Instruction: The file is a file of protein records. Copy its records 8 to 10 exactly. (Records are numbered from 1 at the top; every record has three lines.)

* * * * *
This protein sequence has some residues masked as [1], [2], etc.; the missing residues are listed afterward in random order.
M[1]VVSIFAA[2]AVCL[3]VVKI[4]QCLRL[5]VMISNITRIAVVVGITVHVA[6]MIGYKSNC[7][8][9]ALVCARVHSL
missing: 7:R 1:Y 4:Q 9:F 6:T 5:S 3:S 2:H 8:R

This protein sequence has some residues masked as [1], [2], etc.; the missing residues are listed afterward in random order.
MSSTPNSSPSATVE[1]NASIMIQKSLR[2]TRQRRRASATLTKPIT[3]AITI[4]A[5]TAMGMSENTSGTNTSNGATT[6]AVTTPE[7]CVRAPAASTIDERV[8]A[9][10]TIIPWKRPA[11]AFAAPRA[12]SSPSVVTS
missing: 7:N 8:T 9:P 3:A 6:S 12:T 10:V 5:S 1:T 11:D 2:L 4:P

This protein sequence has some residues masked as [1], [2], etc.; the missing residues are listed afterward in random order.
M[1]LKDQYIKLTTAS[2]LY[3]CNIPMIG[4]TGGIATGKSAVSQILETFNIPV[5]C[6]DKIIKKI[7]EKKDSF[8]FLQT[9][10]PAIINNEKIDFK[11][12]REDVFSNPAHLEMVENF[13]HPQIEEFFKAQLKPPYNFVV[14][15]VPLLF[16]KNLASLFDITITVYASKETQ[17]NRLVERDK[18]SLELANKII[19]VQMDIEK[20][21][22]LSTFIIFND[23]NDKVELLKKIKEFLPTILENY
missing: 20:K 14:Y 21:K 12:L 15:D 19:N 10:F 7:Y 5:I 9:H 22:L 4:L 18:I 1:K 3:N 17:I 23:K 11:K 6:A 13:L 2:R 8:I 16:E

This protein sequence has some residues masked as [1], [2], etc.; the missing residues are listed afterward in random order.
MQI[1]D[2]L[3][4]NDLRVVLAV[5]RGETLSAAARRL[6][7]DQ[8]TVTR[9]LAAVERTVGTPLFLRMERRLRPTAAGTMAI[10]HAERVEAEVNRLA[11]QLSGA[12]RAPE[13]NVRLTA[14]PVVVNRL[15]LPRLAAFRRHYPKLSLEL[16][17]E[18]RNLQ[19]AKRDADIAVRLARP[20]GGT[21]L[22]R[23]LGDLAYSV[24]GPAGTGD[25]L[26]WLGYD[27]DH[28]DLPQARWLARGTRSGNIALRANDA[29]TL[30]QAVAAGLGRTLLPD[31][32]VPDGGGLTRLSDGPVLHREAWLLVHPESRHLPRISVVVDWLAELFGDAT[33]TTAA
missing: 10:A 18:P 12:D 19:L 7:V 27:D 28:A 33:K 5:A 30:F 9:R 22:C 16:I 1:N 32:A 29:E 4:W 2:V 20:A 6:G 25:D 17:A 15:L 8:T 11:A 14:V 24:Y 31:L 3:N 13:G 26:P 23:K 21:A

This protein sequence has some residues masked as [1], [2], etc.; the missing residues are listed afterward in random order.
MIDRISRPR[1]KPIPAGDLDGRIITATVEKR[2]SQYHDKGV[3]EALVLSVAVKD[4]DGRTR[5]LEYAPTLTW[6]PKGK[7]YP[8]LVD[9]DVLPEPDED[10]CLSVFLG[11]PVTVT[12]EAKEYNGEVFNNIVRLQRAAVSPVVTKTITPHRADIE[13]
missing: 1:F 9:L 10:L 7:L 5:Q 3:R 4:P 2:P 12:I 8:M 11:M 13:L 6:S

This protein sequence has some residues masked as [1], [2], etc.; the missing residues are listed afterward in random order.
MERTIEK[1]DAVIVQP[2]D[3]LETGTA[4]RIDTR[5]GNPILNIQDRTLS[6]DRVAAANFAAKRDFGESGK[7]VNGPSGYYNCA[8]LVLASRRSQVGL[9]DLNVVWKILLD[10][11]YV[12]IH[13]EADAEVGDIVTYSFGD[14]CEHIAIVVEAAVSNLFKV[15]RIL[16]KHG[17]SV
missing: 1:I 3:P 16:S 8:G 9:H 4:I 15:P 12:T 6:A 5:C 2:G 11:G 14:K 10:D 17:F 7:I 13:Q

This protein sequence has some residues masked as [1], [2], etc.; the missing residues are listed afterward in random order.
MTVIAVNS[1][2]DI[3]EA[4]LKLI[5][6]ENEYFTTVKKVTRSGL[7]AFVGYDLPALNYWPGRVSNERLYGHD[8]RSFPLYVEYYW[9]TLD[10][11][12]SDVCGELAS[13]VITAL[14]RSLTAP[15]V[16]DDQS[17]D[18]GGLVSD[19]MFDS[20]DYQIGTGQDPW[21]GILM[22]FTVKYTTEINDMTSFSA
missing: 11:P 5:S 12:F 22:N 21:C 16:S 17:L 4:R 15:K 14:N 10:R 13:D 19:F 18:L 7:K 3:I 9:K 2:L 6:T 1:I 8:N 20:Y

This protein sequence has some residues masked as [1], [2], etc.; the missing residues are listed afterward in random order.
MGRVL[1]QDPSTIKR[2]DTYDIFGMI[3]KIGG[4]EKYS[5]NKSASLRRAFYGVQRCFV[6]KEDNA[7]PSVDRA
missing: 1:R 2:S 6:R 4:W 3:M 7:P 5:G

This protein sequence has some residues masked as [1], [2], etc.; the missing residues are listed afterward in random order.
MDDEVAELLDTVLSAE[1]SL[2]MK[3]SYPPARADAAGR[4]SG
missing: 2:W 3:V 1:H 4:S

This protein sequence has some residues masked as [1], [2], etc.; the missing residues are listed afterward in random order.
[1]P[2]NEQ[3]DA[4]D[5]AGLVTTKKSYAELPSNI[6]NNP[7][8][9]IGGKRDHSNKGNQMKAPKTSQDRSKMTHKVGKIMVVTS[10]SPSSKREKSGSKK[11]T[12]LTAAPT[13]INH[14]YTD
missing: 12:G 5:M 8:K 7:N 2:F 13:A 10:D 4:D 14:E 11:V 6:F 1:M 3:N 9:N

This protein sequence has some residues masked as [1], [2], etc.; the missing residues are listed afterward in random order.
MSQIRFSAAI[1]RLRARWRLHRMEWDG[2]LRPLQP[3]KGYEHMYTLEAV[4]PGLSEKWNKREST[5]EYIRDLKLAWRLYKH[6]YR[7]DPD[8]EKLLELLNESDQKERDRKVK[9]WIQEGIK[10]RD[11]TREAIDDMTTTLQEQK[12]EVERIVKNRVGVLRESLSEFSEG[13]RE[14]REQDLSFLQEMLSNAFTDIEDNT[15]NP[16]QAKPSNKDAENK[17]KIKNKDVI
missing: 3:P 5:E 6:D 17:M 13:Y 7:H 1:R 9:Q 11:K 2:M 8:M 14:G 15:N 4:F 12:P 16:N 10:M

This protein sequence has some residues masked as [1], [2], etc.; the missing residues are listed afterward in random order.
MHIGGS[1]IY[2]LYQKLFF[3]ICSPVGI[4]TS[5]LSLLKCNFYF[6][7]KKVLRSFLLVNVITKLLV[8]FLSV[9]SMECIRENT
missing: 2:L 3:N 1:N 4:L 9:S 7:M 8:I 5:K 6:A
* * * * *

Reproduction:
This protein sequence has some residues masked as [1], [2], etc.; the missing residues are listed afterward in random order.
MGRVL[1]QDPSTIKR[2]DTYDIFGMI[3]KIGG[4]EKYS[5]NKSASLRRAFYGVQRCFV[6]KEDNA[7]PSVDRA
missing: 1:R 2:S 6:R 4:W 3:M 7:P 5:G

This protein sequence has some residues masked as [1], [2], etc.; the missing residues are listed afterward in random order.
MDDEVAELLDTVLSAE[1]SL[2]MK[3]SYPPARADAAGR[4]SG
missing: 2:W 3:V 1:H 4:S

This protein sequence has some residues masked as [1], [2], etc.; the missing residues are listed afterward in random order.
[1]P[2]NEQ[3]DA[4]D[5]AGLVTTKKSYAELPSNI[6]NNP[7][8][9]IGGKRDHSNKGNQMKAPKTSQDRSKMTHKVGKIMVVTS[10]SPSSKREKSGSKK[11]T[12]LTAAPT[13]INH[14]YTD
missing: 12:G 5:M 8:K 7:N 2:F 13:A 10:D 4:D 14:E 11:V 6:F 1:M 3:N 9:N